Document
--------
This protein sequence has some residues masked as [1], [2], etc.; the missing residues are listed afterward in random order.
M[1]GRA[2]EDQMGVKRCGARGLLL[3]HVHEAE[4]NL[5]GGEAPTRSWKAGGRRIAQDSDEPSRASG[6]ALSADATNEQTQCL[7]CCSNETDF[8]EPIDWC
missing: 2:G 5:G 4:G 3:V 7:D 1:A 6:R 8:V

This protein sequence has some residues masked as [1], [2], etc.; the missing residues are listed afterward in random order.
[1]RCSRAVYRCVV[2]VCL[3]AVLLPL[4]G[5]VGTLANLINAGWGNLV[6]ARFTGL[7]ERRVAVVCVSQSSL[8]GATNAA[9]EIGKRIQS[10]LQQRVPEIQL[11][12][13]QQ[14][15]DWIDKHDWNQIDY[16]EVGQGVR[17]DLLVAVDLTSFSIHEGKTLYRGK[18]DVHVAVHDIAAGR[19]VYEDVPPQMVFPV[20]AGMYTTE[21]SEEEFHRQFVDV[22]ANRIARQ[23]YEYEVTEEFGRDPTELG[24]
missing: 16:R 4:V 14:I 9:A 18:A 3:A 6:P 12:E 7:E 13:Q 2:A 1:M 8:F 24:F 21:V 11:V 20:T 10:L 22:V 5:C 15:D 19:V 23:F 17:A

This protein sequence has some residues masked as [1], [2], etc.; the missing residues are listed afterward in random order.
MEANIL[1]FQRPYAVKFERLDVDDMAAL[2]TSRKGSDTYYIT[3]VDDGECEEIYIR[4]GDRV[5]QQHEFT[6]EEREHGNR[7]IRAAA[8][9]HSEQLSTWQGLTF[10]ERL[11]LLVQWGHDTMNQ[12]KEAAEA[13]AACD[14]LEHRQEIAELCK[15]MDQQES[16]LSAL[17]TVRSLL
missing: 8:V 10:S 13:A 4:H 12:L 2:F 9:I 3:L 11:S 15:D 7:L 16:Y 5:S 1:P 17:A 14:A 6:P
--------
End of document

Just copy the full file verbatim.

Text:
This protein sequence has some residues masked as [1], [2], etc.; the missing residues are listed afterward in random order.
M[1]GRA[2]EDQMGVKRCGARGLLL[3]HVHEAE[4]NL[5]GGEAPTRSWKAGGRRIAQDSDEPSRASG[6]ALSADATNEQTQCL[7]CCSNETDF[8]EPIDWC
missing: 2:G 5:G 4:G 3:V 7:D 1:A 6:R 8:V

This protein sequence has some residues masked as [1], [2], etc.; the missing residues are listed afterward in random order.
[1]RCSRAVYRCVV[2]VCL[3]AVLLPL[4]G[5]VGTLANLINAGWGNLV[6]ARFTGL[7]ERRVAVVCVSQSSL[8]GATNAA[9]EIGKRIQS[10]LQQRVPEIQL[11][12][13]QQ[14][15]DWIDKHDWNQIDY[16]EVGQGVR[17]DLLVAVDLTSFSIHEGKTLYRGK[18]DVHVAVHDIAAGR[19]VYEDVPPQMVFPV[20]AGMYTTE[21]SEEEFHRQFVDV[22]ANRIARQ[23]YEYEVTEEFGRDPTELG[24]
missing: 16:R 4:V 14:I 9:A 18:A 3:A 6:P 12:E 7:E 13:Q 2:A 1:M 8:F 24:F 21:V 11:V 20:T 10:L 22:V 5:C 15:D 19:V 23:F 17:A

This protein sequence has some residues masked as [1], [2], etc.; the missing residues are listed afterward in random order.
MEANIL[1]FQRPYAVKFERLDVDDMAAL[2]TSRKGSDTYYIT[3]VDDGECEEIYIR[4]GDRV[5]QQHEFT[6]EEREHGNR[7]IRAAA[8][9]HSEQLSTWQGLTF[10]ERL[11]LLVQWGHDTMNQ[12]KEAAEA[13]AACD[14]LEHRQEIAELCK[15]MDQQES[16]LSAL[17]TVRSLL
missing: 8:V 10:S 13:A 4:H 12:L 2:F 9:I 3:L 11:S 15:D 7:L 16:Y 5:S 1:P 17:A 14:A 6:P